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'Leave Me Green' Tackles Alcoholism and Grief

This LGBT-centric play tells a story of addiction and the lives we never lived.


Photos by Russ Rowland


Leave Me Green by Lisi DeHaas is a play about grieving, and not just those people we have lost but the lives we never lived. It is the story of a has-been soap opera star, her son who never got to know his birth father, her nemesis of a neighbor who was once a dear family friend and, of course, the love of her life, who has passed away far too soon. So how do we manage the lives we do have while mourning the ones that never came to be?


Unfortunately, in this world premiere production by APT 10C Productions and Kindling Theater Company, a good part of that answer involves alcohol. More than simply being about loss, Leave Me Green is a complex and engaging portrait of alcoholism and its effects on already struggling families. As Rebecca O'Reilly Green tries to accept the death of her wife Inez in Iraq and continue her job as a real estate agent to support her son, she never seems to quite be sober anymore, and before long that becomes the true tragedy.



The play is more Gus's story than Rebecca's, however, following the teen as he meets his girlfriend in a support group for family members of alcoholics, pursues a familial relationship with neighbor Myron and tries to manage the everyday tasks of the house that his mother quite clearly is no longer up to. It is also very much a musical story, with record players, iPods and salsa clubs of yore permeating the fabric of the performance and recalling the members of the family who are no longer with them. Rarely does a minute or two go by without some fitting musical accompaniment, an engaging addition to the otherwise stark script.


Leave Me Green starts off rather slowly, only picking up energy once Rebecca's condition truly starts to deteriorate and the secrets start coming out. Who is Gus's father? What is really going on with Lia's family, itself full of alcoholics unable to come to terms with her brother's suicide? Just who is Myron, the neighborhood pot dealer, to Rebecca and Gus? And how could getting pregnant with her son have ruined Rebecca's acting career when, by definition because of her and her partner's sexuality, it could not have been an accident?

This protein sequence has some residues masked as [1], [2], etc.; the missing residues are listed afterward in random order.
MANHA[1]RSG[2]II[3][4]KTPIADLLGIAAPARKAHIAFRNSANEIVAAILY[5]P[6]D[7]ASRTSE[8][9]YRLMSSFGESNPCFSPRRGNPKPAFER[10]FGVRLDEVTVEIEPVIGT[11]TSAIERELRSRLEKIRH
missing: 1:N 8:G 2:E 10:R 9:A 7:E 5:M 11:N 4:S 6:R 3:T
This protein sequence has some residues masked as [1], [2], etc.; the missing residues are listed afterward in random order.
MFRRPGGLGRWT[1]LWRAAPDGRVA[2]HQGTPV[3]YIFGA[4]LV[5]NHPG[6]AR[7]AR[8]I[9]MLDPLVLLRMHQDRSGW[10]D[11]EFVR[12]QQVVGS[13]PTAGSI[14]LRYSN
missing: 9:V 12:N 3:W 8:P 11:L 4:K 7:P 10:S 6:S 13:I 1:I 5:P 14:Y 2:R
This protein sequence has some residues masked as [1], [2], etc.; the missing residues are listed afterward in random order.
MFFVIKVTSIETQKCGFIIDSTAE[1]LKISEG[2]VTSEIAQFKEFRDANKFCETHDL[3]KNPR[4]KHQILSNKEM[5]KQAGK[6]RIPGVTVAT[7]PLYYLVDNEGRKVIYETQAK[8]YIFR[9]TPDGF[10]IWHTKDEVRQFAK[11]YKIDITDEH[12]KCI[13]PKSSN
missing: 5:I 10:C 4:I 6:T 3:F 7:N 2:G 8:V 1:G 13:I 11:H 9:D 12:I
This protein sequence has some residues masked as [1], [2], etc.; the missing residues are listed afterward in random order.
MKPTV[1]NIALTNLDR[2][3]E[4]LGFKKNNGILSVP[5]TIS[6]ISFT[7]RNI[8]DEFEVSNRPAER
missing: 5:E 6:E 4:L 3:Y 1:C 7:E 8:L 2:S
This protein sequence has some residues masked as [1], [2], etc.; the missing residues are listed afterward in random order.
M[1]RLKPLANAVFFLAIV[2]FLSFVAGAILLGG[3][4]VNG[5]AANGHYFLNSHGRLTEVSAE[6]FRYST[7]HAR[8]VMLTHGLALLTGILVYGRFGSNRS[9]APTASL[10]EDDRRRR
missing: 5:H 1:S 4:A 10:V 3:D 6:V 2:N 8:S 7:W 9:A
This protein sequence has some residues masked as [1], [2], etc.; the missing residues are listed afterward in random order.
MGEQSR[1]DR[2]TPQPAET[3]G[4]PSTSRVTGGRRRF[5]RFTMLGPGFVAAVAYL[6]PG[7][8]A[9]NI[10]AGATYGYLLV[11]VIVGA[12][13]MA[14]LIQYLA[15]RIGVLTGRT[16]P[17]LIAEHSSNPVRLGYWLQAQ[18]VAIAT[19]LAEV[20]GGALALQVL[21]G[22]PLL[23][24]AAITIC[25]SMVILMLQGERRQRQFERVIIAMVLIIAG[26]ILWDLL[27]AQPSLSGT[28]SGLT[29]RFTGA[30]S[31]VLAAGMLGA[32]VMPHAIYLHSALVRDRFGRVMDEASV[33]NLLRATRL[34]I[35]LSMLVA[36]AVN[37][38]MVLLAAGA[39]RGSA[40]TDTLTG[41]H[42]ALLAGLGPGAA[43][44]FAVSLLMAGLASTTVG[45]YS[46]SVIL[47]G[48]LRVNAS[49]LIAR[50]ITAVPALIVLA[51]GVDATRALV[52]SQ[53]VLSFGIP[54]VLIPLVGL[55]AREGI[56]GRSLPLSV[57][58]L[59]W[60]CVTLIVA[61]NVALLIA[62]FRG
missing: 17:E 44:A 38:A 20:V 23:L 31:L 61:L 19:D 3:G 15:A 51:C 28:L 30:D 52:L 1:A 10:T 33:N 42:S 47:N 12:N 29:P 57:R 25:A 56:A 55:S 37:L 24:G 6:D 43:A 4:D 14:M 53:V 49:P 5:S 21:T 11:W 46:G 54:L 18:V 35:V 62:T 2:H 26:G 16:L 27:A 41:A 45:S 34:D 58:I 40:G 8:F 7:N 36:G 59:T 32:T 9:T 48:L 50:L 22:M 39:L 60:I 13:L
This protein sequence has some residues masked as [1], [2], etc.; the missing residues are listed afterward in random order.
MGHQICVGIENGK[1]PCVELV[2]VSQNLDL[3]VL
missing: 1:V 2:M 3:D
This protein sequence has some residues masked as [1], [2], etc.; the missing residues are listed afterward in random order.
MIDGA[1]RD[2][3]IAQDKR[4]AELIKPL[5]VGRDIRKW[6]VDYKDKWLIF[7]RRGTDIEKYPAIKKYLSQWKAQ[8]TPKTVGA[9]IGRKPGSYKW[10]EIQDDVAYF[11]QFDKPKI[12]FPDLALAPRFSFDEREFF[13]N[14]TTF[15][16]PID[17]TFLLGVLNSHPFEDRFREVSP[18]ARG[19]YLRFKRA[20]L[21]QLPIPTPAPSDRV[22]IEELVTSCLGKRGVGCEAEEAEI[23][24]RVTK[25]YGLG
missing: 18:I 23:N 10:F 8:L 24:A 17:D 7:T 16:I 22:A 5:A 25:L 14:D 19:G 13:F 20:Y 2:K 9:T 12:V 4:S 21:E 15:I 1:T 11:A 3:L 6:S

In a show such as this one, with a small cast and a strong family focus, it is the acting that truly carries the show. From Gus's (Oscar A. L. Cabrera) compelling struggle to be the adult in his family to Lia's (Emma Meltzer) entertaining abrasiveness, this is not a story about charming characters. Rather, it tells the tale of people warped by grief, typified in the character of Rebecca (Charlotte Booker) whose startling and repulsive depiction of a middle-aged alcoholic is nonetheless deeply sympathetic. Michael Gaines rounds out the cast as Myron, the fatherly drug dealer and music lover with his own dark past.



Perfectly fitting for the world of New York City apartments with paper-thin walls, you are always aware of where the neighbors are and what they're doing in this show. The set is divided up into four main areas so that scenes can blend effortlessly from bedroom to kitchen to Myron's living room, an inventive conceit that emphasizes how linked the four characters are to one another. When either Gus or Myron decides to play a record, the whole stage knows what they're feeling.


Ultimately, there is not a lot of action in this play beyond outbursts of emotion and whatever Rebecca's next drunken escapade may be. But what Leave Me Green excels at is the messy bits of life, the day-to-day affairs of people who can't bear to look any further ahead. It swirls together issues of the Iraq War, LGBT families, drug use and more to concoct the story of one unique family and what brings them to their breaking point.


Leave Me Green plays at the Gym at Judson through April 11.


This article was previously published on CHARGED.fm.

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